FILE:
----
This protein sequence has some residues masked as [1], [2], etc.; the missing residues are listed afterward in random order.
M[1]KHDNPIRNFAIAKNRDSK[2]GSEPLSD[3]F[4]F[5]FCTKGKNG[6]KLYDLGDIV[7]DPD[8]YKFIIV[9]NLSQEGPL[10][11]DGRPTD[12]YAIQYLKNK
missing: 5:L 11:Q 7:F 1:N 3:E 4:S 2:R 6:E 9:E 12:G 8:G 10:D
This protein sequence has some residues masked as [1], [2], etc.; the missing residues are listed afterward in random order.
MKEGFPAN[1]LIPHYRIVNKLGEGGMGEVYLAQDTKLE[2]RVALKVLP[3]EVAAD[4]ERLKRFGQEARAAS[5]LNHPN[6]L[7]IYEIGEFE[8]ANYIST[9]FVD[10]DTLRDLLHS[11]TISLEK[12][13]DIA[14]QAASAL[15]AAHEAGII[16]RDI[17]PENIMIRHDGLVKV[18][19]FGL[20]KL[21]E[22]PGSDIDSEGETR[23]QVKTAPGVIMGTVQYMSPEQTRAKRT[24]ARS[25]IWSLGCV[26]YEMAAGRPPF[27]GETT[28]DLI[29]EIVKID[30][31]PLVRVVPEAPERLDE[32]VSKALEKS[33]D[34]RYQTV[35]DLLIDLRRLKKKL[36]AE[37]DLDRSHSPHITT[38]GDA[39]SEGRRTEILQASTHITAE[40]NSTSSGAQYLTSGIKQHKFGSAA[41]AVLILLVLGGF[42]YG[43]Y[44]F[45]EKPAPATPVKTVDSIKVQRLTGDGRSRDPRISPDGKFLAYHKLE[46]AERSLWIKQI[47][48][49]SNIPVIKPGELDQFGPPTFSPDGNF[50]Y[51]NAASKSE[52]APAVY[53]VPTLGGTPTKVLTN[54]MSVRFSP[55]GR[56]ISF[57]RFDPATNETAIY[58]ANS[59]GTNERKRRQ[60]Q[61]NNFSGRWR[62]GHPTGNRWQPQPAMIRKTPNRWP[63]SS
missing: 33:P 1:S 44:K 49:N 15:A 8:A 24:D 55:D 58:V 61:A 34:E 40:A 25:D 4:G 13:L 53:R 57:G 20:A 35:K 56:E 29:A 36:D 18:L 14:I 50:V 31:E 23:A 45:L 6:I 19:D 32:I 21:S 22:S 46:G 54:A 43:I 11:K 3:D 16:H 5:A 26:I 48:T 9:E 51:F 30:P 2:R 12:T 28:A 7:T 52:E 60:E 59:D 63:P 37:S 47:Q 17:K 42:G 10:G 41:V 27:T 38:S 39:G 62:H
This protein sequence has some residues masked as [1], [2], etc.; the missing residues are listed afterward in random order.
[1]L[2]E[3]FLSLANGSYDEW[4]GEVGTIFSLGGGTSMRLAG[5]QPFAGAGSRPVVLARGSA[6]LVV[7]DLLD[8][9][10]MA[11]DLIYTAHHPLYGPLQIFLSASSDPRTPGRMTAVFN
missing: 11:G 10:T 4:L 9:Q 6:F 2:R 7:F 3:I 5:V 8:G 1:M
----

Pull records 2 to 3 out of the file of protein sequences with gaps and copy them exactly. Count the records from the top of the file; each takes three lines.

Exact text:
This protein sequence has some residues masked as [1], [2], etc.; the missing residues are listed afterward in random order.
MKEGFPAN[1]LIPHYRIVNKLGEGGMGEVYLAQDTKLE[2]RVALKVLP[3]EVAAD[4]ERLKRFGQEARAAS[5]LNHPN[6]L[7]IYEIGEFE[8]ANYIST[9]FVD[10]DTLRDLLHS[11]TISLEK[12][13]DIA[14]QAASAL[15]AAHEAGII[16]RDI[17]PENIMIRHDGLVKV[18][19]FGL[20]KL[21]E[22]PGSDIDSEGETR[23]QVKTAPGVIMGTVQYMSPEQTRAKRT[24]ARS[25]IWSLGCV[26]YEMAAGRPPF[27]GETT[28]DLI[29]EIVKID[30][31]PLVRVVPEAPERLDE[32]VSKALEKS[33]D[34]RYQTV[35]DLLIDLRRLKKKL[36]AE[37]DLDRSHSPHITT[38]GDA[39]SEGRRTEILQASTHITAE[40]NSTSSGAQYLTSGIKQHKFGSAA[41]AVLILLVLGGF[42]YG[43]Y[44]F[45]EKPAPATPVKTVDSIKVQRLTGDGRSRDPRISPDGKFLAYHKLE[46]AERSLWIKQI[47][48][49]SNIPVIKPGELDQFGPPTFSPDGNF[50]Y[51]NAASKSE[52]APAVY[53]VPTLGGTPTKVLTN[54]MSVRFSP[55]GR[56]ISF[57]RFDPATNETAIY[58]ANS[59]GTNERKRRQ[60]Q[61]NNFSGRWR[62]GHPTGNRWQPQPAMIRKTPNRWP[63]SS
missing: 33:P 1:S 44:K 49:N 15:A 8:A 24:D 55:D 58:V 61:A 34:E 40:A 25:D 4:G 13:L 53:R 57:G 20:A 35:K 56:E 29:A 36:D 18:L 14:I 50:V 31:E 23:A 45:L 6:I 19:D 32:I 21:S 22:S 46:G 54:A 43:I 11:K 3:D 16:H 5:A 26:I 48:T 9:E 51:F 30:P 2:R 12:T 28:A 7:T 52:E 60:E 59:D 63:P 37:S 47:Q 17:K 42:G 10:G 41:V 27:T 38:S 39:G 62:H
This protein sequence has some residues masked as [1], [2], etc.; the missing residues are listed afterward in random order.
[1]L[2]E[3]FLSLANGSYDEW[4]GEVGTIFSLGGGTSMRLAG[5]QPFAGAGSRPVVLARGSA[6]LVV[7]DLLD[8][9][10]MA[11]DLIYTAHHPLYGPLQIFLSASSDPRTPGRMTAVFN
missing: 11:G 10:T 4:L 9:Q 6:F 2:R 7:F 3:I 5:V 8:G 1:M